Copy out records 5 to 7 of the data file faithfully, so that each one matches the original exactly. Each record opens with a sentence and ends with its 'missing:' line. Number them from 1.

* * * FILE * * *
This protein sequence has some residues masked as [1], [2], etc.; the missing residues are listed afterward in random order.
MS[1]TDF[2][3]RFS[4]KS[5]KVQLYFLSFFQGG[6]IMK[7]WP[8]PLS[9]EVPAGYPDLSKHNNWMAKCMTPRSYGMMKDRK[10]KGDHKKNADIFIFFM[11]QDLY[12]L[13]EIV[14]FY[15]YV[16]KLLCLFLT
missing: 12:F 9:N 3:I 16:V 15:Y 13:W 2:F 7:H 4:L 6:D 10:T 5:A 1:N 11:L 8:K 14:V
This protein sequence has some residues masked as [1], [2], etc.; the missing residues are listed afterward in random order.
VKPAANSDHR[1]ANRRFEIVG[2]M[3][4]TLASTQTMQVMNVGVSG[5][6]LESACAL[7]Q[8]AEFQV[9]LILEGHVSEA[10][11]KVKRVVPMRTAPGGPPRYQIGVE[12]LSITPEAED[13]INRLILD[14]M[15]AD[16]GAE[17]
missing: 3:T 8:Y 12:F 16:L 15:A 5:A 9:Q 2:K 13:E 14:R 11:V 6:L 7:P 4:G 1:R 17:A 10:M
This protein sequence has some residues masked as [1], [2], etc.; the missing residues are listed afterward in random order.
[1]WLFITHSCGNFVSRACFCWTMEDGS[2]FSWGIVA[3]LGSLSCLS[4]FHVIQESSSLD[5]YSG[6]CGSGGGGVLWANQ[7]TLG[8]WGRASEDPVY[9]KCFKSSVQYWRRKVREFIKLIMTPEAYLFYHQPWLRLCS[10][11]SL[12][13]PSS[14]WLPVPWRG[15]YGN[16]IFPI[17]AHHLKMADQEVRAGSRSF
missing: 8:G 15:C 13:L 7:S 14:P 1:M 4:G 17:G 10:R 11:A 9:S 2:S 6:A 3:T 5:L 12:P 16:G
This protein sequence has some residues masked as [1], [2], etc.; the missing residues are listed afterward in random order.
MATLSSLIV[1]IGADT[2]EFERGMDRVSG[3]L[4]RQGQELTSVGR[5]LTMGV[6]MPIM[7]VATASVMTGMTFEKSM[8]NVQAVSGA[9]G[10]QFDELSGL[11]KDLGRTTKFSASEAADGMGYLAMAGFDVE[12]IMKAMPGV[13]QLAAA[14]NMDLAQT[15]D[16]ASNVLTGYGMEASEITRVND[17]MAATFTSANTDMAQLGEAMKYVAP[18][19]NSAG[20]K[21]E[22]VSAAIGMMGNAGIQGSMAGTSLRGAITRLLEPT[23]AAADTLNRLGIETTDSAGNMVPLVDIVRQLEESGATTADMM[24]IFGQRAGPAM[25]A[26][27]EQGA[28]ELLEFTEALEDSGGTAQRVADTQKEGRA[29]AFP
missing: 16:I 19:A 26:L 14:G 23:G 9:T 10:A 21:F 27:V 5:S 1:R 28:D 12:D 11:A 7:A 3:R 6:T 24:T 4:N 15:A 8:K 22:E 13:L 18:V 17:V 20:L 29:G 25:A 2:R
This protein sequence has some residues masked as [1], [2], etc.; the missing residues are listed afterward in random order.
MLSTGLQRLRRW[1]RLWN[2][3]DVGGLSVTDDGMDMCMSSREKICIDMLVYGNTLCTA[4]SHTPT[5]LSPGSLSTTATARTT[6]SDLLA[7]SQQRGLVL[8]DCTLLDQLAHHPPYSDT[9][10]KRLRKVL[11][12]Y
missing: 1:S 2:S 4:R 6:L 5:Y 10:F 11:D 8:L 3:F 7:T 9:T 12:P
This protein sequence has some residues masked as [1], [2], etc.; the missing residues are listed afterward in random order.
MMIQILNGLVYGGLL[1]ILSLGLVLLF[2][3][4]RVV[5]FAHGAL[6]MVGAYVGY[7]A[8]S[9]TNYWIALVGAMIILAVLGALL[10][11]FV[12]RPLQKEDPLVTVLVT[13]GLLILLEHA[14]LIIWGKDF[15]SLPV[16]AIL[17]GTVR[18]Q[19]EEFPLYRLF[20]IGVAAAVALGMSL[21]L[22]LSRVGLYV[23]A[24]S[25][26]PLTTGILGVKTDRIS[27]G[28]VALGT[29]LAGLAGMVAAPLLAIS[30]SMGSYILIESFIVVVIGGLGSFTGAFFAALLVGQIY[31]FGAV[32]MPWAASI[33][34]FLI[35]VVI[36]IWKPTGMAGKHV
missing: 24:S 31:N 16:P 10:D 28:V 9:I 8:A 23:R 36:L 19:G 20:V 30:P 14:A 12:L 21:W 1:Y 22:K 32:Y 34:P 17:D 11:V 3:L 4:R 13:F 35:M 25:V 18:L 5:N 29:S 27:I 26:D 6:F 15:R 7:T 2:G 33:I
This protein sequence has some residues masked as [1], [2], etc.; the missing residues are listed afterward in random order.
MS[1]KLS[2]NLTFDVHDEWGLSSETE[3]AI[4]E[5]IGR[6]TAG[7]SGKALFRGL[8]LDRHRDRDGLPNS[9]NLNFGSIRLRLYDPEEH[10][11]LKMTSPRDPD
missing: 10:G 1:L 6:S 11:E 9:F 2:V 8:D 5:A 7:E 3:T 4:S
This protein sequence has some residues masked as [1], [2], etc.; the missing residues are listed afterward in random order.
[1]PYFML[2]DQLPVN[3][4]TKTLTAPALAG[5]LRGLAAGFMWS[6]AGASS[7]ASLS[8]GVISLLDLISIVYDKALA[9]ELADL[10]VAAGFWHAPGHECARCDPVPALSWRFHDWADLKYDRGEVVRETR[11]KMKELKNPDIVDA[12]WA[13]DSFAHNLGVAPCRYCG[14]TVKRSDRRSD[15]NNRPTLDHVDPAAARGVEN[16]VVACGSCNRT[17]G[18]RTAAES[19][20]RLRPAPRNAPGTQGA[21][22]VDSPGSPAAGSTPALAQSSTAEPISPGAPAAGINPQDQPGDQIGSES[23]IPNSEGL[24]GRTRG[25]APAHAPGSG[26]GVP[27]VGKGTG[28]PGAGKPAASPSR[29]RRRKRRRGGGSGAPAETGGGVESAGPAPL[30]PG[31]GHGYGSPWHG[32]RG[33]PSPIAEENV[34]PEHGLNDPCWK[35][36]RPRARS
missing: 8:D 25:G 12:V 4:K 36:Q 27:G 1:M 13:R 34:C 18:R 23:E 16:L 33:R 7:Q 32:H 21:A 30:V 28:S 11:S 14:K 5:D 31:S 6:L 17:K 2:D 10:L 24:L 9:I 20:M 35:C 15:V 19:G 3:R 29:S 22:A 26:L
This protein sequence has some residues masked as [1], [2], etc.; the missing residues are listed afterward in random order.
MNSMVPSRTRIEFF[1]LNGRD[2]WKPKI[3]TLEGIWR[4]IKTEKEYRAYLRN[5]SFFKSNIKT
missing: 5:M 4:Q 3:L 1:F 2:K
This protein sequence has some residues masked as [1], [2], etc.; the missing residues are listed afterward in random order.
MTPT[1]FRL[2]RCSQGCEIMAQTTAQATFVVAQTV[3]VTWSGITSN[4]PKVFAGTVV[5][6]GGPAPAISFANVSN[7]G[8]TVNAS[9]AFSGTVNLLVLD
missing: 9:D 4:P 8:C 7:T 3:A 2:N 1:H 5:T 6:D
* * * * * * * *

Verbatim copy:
This protein sequence has some residues masked as [1], [2], etc.; the missing residues are listed afterward in random order.
MLSTGLQRLRRW[1]RLWN[2][3]DVGGLSVTDDGMDMCMSSREKICIDMLVYGNTLCTA[4]SHTPT[5]LSPGSLSTTATARTT[6]SDLLA[7]SQQRGLVL[8]DCTLLDQLAHHPPYSDT[9][10]KRLRKVL[11][12]Y
missing: 1:S 2:S 4:R 6:L 5:Y 10:F 11:D 8:L 3:F 7:T 9:T 12:P
This protein sequence has some residues masked as [1], [2], etc.; the missing residues are listed afterward in random order.
MMIQILNGLVYGGLL[1]ILSLGLVLLF[2][3][4]RVV[5]FAHGAL[6]MVGAYVGY[7]A[8]S[9]TNYWIALVGAMIILAVLGALL[10][11]FV[12]RPLQKEDPLVTVLVT[13]GLLILLEHA[14]LIIWGKDF[15]SLPV[16]AIL[17]GTVR[18]Q[19]EEFPLYRLF[20]IGVAAAVALGMSL[21]L[22]LSRVGLYV[23]A[24]S[25][26]PLTTGILGVKTDRIS[27]G[28]VALGT[29]LAGLAGMVAAPLLAIS[30]SMGSYILIESFIVVVIGGLGSFTGAFFAALLVGQIY[31]FGAV[32]MPWAASI[33][34]FLI[35]VVI[36]IWKPTGMAGKHV
missing: 24:S 31:N 16:P 10:D 28:V 9:I 8:A 23:R 36:L 19:G 20:V 30:P 14:A 12:L 21:W 1:Y 22:K 32:Y 34:P 17:D 11:V 3:L 4:R 13:F 35:M 25:V 18:L 5:N 29:S 27:I 26:D 6:F 15:R 7:T 2:G 33:I
This protein sequence has some residues masked as [1], [2], etc.; the missing residues are listed afterward in random order.
MS[1]KLS[2]NLTFDVHDEWGLSSETE[3]AI[4]E[5]IGR[6]TAG[7]SGKALFRGL[8]LDRHRDRDGLPNS[9]NLNFGSIRLRLYDPEEH[10][11]LKMTSPRDPD
missing: 10:G 1:L 6:S 11:E 9:F 2:V 8:D 5:A 7:E 3:T 4:S